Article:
Welcome to the website for the Waterside Group of Churches (Benefice), we are a group of church communities committed to following Jesus and sharing his love in the heart of the Norfolk Broads.
Our four parish churches are All Saints', Catfield, St. Mary's, Hickling, St. Catherine’s, Ludham and St. Nicholas, Potter Heigham. A warm welcome can be found at all of our churches, we look forward to greeting new visitors and old friends alike.
The four churches of the Waterside Benefice are committed to providing a welcome to all members of the community and our many visitors. We do this through prayer, visible witness and practical involvement in our individual parishes and in our community.
The Waterside Group has a deep desire to show the Grace of God in its community, guided by the example of Jesus Christ.
The Churches of the Waterside Group Benefice
All Saints, Catfield
The church at Catfield was completely rebuilt in the 14th and 15th centuries, built in traditional Anglian flint and stone. The oldest part of the church is the 14th century west tower. In the tower is a first floor chamber used as a residence by the priest. It contains a fireplace and recessed stone cupboard, with light from four narrow lancet windows. Above the nave arcades are traces of wall paintings. One thought to have been painted around 1377 and shows Stephen kneeling in prayer, while two men throw stones. All Saints contains many more treasures click on the link below to discover more and to find out about our services.
St. Mary's church was built in the 13th century by the canons of Hickling Priory, founded by the Valoins family in 1185. Hickling village is situated on the edge of the Hickling Broads, a popular destination for tourists and holiday makers. St. Mary's is said to be a gem of a historic building, in a beautiful setting. The striking west tower is perhaps the best feature of the church. It stands 90 feet high, with diagonal corner buttresses rising over 3 stages high towards an embattled top. For more information about the church and services held there click on the link below.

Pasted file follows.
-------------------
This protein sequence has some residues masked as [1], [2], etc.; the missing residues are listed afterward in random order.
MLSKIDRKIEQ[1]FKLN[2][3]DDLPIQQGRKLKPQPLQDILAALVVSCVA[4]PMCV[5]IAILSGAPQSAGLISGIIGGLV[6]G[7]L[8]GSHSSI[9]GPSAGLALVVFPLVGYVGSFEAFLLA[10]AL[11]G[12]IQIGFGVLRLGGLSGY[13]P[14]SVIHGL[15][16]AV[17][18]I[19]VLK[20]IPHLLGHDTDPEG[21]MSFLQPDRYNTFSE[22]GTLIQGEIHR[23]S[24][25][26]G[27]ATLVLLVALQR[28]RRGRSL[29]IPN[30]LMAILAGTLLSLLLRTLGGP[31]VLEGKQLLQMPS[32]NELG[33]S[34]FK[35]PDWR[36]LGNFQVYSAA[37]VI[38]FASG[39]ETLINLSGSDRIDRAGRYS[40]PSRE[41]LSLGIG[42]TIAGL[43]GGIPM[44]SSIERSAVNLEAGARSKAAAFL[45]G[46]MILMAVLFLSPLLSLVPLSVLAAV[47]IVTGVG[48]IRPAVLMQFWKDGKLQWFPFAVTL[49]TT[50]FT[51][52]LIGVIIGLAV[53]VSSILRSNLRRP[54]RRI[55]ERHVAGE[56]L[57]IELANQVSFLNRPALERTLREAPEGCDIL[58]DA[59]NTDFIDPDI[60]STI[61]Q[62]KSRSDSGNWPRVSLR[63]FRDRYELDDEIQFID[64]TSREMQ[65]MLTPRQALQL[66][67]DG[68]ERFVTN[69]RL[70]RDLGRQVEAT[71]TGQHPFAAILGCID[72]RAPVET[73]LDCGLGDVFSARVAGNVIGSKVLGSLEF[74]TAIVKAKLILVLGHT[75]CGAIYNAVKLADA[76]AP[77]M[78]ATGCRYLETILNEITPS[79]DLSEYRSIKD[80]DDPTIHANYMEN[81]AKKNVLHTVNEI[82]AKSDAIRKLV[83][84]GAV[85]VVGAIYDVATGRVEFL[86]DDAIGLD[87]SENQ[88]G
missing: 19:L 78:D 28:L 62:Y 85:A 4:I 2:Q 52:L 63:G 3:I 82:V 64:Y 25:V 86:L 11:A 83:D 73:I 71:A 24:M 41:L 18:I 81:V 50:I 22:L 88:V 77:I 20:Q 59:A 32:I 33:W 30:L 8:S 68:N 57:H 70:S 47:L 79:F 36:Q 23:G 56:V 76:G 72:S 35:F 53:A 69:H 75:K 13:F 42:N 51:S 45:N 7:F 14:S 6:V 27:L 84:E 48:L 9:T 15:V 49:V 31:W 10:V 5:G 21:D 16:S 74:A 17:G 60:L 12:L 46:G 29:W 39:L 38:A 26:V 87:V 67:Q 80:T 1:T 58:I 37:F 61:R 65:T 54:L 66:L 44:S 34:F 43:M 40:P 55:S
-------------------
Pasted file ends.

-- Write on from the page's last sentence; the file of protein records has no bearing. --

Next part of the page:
The parish of Hickling remains part of the Waterside Benefice until a planned pastoral reorganisation moves it formally to the Coastal Benefice. In the meantime, it is under the care of Canon Catherine Dobson.
St Catherine's church sits at the centre of the pretty village of Ludham. Its size and splendour is a reminder of Ludham's wealth in the heady days of the 14th and 15th centuries, when Norfolk thrived on the proceeds of the wool trade. The present church was begun in the 14th century, but only the striking west tower and the chancel date from this period. The nave was rebuilt in the 15th century in Perpendicular style and given a superb hammer-beam roof of oak. St. Catherine's contains many uniqe and interisting features click on the link below for more information about these and services and events held in the church.
Situated in a quiet spot amongst trees at the edge of the village. St Nicholas is one of Norfolks round tower churches, an early round tower rising over 10 meters has an embattled octagon belfry added around C14. Remarkable are the six tall Perpendicular clerestory windows on both north and south sides of the church topped by a neatly thatched roof. Inside can be found a striking brick font and many wall paintings the best are the Seven Works of Mercy in the south aisle. For more about these wall paintings and to find out about services click on the link below.
Churches in the Waterside Group are open for worship as follows:
IMPORTANT Face coverings must be worn to all services
Sunday 2 May St Catherine's, Ludham, led by John Savage at 10am also on Zoom St Nicholas', Potter Heigham, led by Christine Wall at 10am, joint service with All Saints', Catfield *St Mary's, Hickling, led by Ian Watton at 10:30am
Sunday 9 May St Catherine's, Ludham, Holy Communion led by The Rev'd David Smith at 10am also on Zoom All Saints', Catfield led by Judith Gardiner at 10am joint service with St Nicholas', Potter Heigham *St Mary's, Hickling, Celebration led by Rev Cannon Catherine Dobson at 10:30am
Thursday 13 May - Ascension Day St Catherine's, Ludham, Evensong led by Christine Wall at 6pm also on Zoom *St Mary's, Hickling, Holy Communion led by The Rev Cannon Catherine Dobson and Ian Watton at 10:30am
Sunday 16 May St Catherine's, Ludham, led by Lynda Savage at 10am also on Zoom St Nicholas', Potter Heigham, led by Judith Gardiner at 10am joint service with All Saints', Catfield *St Mary's, Hickling, Family Service led by Ian Watton at 10:30am